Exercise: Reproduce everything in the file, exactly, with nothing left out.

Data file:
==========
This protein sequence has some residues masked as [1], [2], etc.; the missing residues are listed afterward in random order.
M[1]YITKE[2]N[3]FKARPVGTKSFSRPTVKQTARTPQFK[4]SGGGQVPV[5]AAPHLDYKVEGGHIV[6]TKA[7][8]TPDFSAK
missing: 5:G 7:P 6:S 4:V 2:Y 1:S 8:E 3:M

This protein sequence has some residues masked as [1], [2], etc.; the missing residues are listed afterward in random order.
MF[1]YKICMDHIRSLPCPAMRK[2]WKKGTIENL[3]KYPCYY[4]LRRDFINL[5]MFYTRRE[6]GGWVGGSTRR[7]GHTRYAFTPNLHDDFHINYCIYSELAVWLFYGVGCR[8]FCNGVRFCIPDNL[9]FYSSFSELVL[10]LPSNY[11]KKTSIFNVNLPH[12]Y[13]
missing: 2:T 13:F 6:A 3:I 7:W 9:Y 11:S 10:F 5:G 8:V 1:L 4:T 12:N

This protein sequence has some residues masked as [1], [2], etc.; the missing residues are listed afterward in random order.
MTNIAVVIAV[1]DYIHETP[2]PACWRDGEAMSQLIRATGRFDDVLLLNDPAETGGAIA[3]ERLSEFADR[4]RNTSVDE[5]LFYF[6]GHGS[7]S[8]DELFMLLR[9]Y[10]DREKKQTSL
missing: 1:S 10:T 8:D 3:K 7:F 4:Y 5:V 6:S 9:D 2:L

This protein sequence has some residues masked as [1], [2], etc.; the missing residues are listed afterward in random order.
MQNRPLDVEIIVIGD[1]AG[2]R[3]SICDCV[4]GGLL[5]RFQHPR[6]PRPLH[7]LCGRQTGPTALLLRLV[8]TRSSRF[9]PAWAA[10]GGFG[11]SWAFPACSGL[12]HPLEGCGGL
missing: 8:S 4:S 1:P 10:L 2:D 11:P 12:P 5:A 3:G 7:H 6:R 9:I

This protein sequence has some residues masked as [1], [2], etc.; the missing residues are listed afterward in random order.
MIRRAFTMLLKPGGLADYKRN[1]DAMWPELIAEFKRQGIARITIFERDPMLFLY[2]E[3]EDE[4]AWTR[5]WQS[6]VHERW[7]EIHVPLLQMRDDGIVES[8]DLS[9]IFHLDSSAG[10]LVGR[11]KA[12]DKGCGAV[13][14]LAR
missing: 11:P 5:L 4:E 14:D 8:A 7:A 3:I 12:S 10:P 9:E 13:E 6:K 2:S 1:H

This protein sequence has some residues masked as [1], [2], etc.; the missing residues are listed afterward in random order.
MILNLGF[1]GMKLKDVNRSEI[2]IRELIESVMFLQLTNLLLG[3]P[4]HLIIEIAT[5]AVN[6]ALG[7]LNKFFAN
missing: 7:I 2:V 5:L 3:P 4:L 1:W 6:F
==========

This protein sequence has some residues masked as [1], [2], etc.; the missing residues are listed afterward in random order.
M[1]YITKE[2]N[3]FKARPVGTKSFSRPTVKQTARTPQFK[4]SGGGQVPV[5]AAPHLDYKVEGGHIV[6]TKA[7][8]TPDFSAK
missing: 5:G 7:P 6:S 4:V 2:Y 1:S 8:E 3:M

This protein sequence has some residues masked as [1], [2], etc.; the missing residues are listed afterward in random order.
MF[1]YKICMDHIRSLPCPAMRK[2]WKKGTIENL[3]KYPCYY[4]LRRDFINL[5]MFYTRRE[6]GGWVGGSTRR[7]GHTRYAFTPNLHDDFHINYCIYSELAVWLFYGVGCR[8]FCNGVRFCIPDNL[9]FYSSFSELVL[10]LPSNY[11]KKTSIFNVNLPH[12]Y[13]
missing: 2:T 13:F 6:A 3:I 7:W 9:Y 11:S 10:F 5:G 8:V 1:L 4:T 12:N

This protein sequence has some residues masked as [1], [2], etc.; the missing residues are listed afterward in random order.
MTNIAVVIAV[1]DYIHETP[2]PACWRDGEAMSQLIRATGRFDDVLLLNDPAETGGAIA[3]ERLSEFADR[4]RNTSVDE[5]LFYF[6]GHGS[7]S[8]DELFMLLR[9]Y[10]DREKKQTSL
missing: 1:S 10:T 8:D 3:K 7:F 4:Y 5:V 6:S 9:D 2:L

This protein sequence has some residues masked as [1], [2], etc.; the missing residues are listed afterward in random order.
MQNRPLDVEIIVIGD[1]AG[2]R[3]SICDCV[4]GGLL[5]RFQHPR[6]PRPLH[7]LCGRQTGPTALLLRLV[8]TRSSRF[9]PAWAA[10]GGFG[11]SWAFPACSGL[12]HPLEGCGGL
missing: 8:S 4:S 1:P 10:L 2:D 11:P 12:P 5:A 3:G 7:H 6:R 9:I

This protein sequence has some residues masked as [1], [2], etc.; the missing residues are listed afterward in random order.
MIRRAFTMLLKPGGLADYKRN[1]DAMWPELIAEFKRQGIARITIFERDPMLFLY[2]E[3]EDE[4]AWTR[5]WQS[6]VHERW[7]EIHVPLLQMRDDGIVES[8]DLS[9]IFHLDSSAG[10]LVGR[11]KA[12]DKGCGAV[13][14]LAR
missing: 11:P 5:L 4:E 14:D 8:A 7:A 3:I 12:S 10:P 9:E 13:E 6:K 2:S 1:H

This protein sequence has some residues masked as [1], [2], etc.; the missing residues are listed afterward in random order.
MILNLGF[1]GMKLKDVNRSEI[2]IRELIESVMFLQLTNLLLG[3]P[4]HLIIEIAT[5]AVN[6]ALG[7]LNKFFAN
missing: 7:I 2:V 5:L 3:P 4:L 1:W 6:F